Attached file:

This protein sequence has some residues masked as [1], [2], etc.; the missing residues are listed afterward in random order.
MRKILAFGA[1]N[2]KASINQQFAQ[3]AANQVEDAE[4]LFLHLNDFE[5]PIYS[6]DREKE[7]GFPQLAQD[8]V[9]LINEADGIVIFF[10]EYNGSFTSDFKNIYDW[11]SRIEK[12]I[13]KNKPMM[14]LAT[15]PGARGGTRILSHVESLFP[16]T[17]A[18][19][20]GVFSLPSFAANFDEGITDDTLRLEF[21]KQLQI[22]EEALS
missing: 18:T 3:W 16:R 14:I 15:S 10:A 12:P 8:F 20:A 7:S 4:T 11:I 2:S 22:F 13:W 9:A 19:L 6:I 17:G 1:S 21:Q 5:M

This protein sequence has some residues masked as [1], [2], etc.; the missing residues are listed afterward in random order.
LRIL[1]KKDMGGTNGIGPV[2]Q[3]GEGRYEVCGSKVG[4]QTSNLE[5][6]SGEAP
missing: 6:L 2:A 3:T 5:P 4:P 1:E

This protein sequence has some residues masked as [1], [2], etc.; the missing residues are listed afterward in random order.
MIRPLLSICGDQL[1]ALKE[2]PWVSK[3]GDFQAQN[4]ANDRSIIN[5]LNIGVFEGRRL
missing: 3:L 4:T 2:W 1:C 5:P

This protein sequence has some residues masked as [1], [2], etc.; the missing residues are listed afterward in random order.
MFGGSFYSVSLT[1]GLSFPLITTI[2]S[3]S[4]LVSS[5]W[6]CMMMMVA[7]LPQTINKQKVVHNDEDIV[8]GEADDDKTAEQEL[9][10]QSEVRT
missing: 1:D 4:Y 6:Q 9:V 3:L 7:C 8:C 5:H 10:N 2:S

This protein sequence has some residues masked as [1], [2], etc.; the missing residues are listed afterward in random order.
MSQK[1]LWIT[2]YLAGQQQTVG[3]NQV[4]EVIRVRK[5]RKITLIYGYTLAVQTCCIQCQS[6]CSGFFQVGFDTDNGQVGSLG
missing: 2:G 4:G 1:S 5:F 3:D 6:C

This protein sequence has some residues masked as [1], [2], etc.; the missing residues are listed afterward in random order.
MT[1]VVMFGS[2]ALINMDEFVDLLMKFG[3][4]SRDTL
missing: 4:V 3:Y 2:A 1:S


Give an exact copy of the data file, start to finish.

This protein sequence has some residues masked as [1], [2], etc.; the missing residues are listed afterward in random order.
MRKILAFGA[1]N[2]KASINQQFAQ[3]AANQVEDAE[4]LFLHLNDFE[5]PIYS[6]DREKE[7]GFPQLAQD[8]V[9]LINEADGIVIFF[10]EYNGSFTSDFKNIYDW[11]SRIEK[12]I[13]KNKPMM[14]LAT[15]PGARGGTRILSHVESLFP[16]T[17]A[18][19][20]GVFSLPSFAANFDEGITDDTLRLEF[21]KQLQI[22]EEALS
missing: 18:T 3:W 16:R 14:I 15:S 10:A 12:P 8:F 20:A 7:S 4:T 11:I 2:S 22:F 13:W 9:A 19:L 6:I 17:G 1:S 21:Q 5:M

This protein sequence has some residues masked as [1], [2], etc.; the missing residues are listed afterward in random order.
LRIL[1]KKDMGGTNGIGPV[2]Q[3]GEGRYEVCGSKVG[4]QTSNLE[5][6]SGEAP
missing: 6:L 2:A 3:T 5:P 4:P 1:E

This protein sequence has some residues masked as [1], [2], etc.; the missing residues are listed afterward in random order.
MIRPLLSICGDQL[1]ALKE[2]PWVSK[3]GDFQAQN[4]ANDRSIIN[5]LNIGVFEGRRL
missing: 3:L 4:T 2:W 1:C 5:P

This protein sequence has some residues masked as [1], [2], etc.; the missing residues are listed afterward in random order.
MFGGSFYSVSLT[1]GLSFPLITTI[2]S[3]S[4]LVSS[5]W[6]CMMMMVA[7]LPQTINKQKVVHNDEDIV[8]GEADDDKTAEQEL[9][10]QSEVRT
missing: 1:D 4:Y 6:Q 9:V 3:L 7:C 8:C 5:H 10:N 2:S

This protein sequence has some residues masked as [1], [2], etc.; the missing residues are listed afterward in random order.
MSQK[1]LWIT[2]YLAGQQQTVG[3]NQV[4]EVIRVRK[5]RKITLIYGYTLAVQTCCIQCQS[6]CSGFFQVGFDTDNGQVGSLG
missing: 2:G 4:G 1:S 5:F 3:D 6:C

This protein sequence has some residues masked as [1], [2], etc.; the missing residues are listed afterward in random order.
MT[1]VVMFGS[2]ALINMDEFVDLLMKFG[3][4]SRDTL
missing: 4:V 3:Y 2:A 1:S